Posts Tagged ‘perlmutter’

Top neurologist discusses gut/brain connection and the cause of major neurological diseases.

It’s a must watch.

 

 

 

 

Be well,

Lynn

Fat is in. Sugar is out.

According to Dr. Perlmutter, a NY Times bestseller and world respected neurologist, ‘fat is the preferred fuel of humans and has been for all of human evolution.’ We can survive on minimal carbohydrates but would die without fats. When we deprive our bodies with good fats, including cholesterol particles, we deprive our organ that is made up of 30% fat, the brain. The Mayo Clinic conducted a study in 2012 that revealed that older people that consumed a majority of their calories from carbohydrates (Refined flours, sugars, pastas, breads) have nearly four times the risk of developing mild dementia, a precursor to Alzheimer’s. Memory, thinking, language and overall cognitive impairments were the behaviors monitored. Diets rich in healthy fats were found to be 42 percent less likely to experience cognitive impairment (Journal of Alzheimer’s Disease).   The National Institute of Health found similar findings. “Higher levels of cholesterol is associated with better memory function”. Published in the journal Neurology, a study revealed that high cholesterol is a protective factor in the development of ALS (amyotrophic lateral sclerosis, also referred to as Lou Gehrig’s disease). In the Journal of Movement Disorders 2008 research revealed that people with the lowest LDL cholesterol were at a 350 percent increased risk of developing Parkinson’s disease.

What about research for the heart? The American Journal of Clinical Nutrition published a study in 2008 that looked closely at 21 previous medical reports that involved monitoring health in 340,000 subjects over 3 to 5 years. It concluded that “intake of saturated fat was not associated with an increased risk of coronary heart disease, stroke, or cardiovascular disease”. It also compared those subjects that consumed a diet of saturated fats to those that did not. Those  subjects that did consume a diet in saturated fat had a 19% lower risk of heart disease than those that did not. The authors concluded that the original findings of these studies were mildly suppressed by the initiatives of special interest groups (i.e. Big Pharma) to publish only articles that showed fat caused heart disease. (Keep in mind that 75% of research is conducted by these special interest groups).

The American Journal of Clinical Nutrition which consists of leading researchers from around the world has recently stated “At present there is no clear relation of saturated fatty acid intake to these outcomes (of obesity, cardiovascular disease, incidence of cancer and osteoporosis)”. The researchers concluded with “biological interactions between insulin resistance (high refined carbohydrate/sugar consumption), reflected by obesity and physical inactivity and carbohydrate quality and quantity”.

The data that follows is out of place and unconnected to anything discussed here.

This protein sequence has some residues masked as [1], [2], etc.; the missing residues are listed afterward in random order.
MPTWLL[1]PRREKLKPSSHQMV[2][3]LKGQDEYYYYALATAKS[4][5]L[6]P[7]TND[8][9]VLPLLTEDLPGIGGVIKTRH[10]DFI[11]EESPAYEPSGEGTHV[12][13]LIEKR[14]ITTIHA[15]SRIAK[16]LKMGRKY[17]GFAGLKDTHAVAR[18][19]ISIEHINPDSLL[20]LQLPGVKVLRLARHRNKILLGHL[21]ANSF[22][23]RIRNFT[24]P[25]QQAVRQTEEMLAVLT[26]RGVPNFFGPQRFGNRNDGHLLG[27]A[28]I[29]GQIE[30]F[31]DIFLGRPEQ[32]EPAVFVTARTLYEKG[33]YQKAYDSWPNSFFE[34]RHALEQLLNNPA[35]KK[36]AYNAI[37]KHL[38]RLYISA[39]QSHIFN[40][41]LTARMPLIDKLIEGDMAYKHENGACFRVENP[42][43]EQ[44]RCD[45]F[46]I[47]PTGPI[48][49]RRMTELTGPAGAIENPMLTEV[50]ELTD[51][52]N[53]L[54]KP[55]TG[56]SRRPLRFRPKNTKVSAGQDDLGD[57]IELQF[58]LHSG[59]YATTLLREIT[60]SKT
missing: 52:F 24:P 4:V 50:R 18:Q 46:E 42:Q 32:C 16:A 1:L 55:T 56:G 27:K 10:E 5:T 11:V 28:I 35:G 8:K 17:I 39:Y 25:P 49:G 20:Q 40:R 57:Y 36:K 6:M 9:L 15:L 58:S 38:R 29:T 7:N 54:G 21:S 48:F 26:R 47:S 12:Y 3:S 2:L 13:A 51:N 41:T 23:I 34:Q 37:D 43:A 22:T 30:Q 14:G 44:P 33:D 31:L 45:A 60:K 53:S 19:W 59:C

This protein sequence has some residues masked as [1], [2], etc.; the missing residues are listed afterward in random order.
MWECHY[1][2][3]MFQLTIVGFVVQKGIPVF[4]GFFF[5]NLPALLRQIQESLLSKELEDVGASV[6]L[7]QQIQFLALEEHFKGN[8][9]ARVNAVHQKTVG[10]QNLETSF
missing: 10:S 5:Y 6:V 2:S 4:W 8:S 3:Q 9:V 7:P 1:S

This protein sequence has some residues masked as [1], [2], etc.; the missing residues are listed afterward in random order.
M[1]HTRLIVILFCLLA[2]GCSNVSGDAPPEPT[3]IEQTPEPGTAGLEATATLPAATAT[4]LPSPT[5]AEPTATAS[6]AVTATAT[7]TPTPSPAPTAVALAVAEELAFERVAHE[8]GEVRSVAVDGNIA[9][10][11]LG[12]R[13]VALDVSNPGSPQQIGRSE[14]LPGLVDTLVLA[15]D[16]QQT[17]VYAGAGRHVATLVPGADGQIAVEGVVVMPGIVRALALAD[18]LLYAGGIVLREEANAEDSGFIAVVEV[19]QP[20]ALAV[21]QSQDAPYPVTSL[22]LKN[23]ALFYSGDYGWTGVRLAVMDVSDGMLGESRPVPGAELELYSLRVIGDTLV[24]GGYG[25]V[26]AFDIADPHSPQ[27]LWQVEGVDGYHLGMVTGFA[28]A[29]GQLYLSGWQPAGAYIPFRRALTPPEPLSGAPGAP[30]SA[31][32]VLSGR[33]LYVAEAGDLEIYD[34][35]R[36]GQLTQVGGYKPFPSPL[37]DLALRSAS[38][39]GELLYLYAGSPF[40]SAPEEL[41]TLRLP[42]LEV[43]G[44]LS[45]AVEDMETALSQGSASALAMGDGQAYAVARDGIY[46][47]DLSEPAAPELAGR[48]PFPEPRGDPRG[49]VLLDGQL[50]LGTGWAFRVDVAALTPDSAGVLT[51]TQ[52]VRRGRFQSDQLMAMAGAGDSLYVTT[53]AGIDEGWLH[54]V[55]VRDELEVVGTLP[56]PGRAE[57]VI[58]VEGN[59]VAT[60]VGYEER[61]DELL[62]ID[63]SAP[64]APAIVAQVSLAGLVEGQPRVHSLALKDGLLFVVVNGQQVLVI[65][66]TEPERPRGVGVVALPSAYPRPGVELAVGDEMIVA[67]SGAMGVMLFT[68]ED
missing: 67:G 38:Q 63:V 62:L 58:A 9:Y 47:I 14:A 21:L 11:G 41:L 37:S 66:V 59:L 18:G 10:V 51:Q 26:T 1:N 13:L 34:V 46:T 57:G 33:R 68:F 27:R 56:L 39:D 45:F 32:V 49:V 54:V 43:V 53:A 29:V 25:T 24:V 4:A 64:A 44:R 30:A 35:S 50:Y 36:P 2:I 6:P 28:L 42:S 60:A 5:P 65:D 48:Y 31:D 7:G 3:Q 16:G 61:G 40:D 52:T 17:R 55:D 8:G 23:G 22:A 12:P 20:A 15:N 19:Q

Yet mainstream medicine continues to perpetuate that LDL is so-called “bad cholesterol”. So what is LDL? Cholesterol is so important for optimizing the functions of the body. For this reason the body highly regulates cholesterol. Only 25% of cholesterol is made from foods.  This is why cholesterol readings can vary from certain times in the day!  If you don’t eat enough fats the body will make more cholesterol but most food doesn’t have cholesterol that can be absorbed. The remaining 75% is internally produced in the liver (another reason to support the liver).  Cholesterol is fat soluble and blood is liquid so it must be carried through the body by lipo proteins. Lipo proteins are identified as low-density lipo proteins (LDL), high-density lipo proteins (HDL).

Chris Kresser, a licensed integrative medicine practitioner, describes LDL using a helpful analogy. The blood stream is like a river. The LDL particles are the boats that carry cholesterol and fats around the body. The cholesterol and fats are the cargo in the boats. Today mainstream medicine is looking at the amount cargo in the boats, or rather the LDL. What we should be measuring is the number of boats, the LDL particles. This is a much greater indicator of risk for heart disease.

So what can be affecting healthy LDL particles? Oxidative stress naturally occurs within the body for energy production. It’s a process that ages or “rusts” cells. Think of an apple turning brown after you cut it. Oxidative stress is expedited by a poor diet (excess sugar intake and refined carbohydrates), lack of exercise, and low resources known as anti-oxidants. If oxidative stress is increased then cells become severely damaged by free radicals as do the LDL molecules responsible for carrying fats to the brain. In addition, excess sugar binds with LDL increasing the risk for free radical formation by 350 times. As a result oxidized LDL becomes smaller and denser. The lining of the artery becomes fragile and oxidized LDL stimulates collagen which forms fibrous plaque and weakens the stability of the plagues/walls making it more likely to rupture. This creates heart attacks.

Nothing could be farther from the truth with the idea eating cholesterol and saturated fats raises cholesterol levels and that high cholesterol in the blood is what’s driving heart disease.  Fat is not the enemy; sugar is.

Next blog I’ll share what tests you should be taking and how you can discuss this with your doctor.

Be well,

Lynn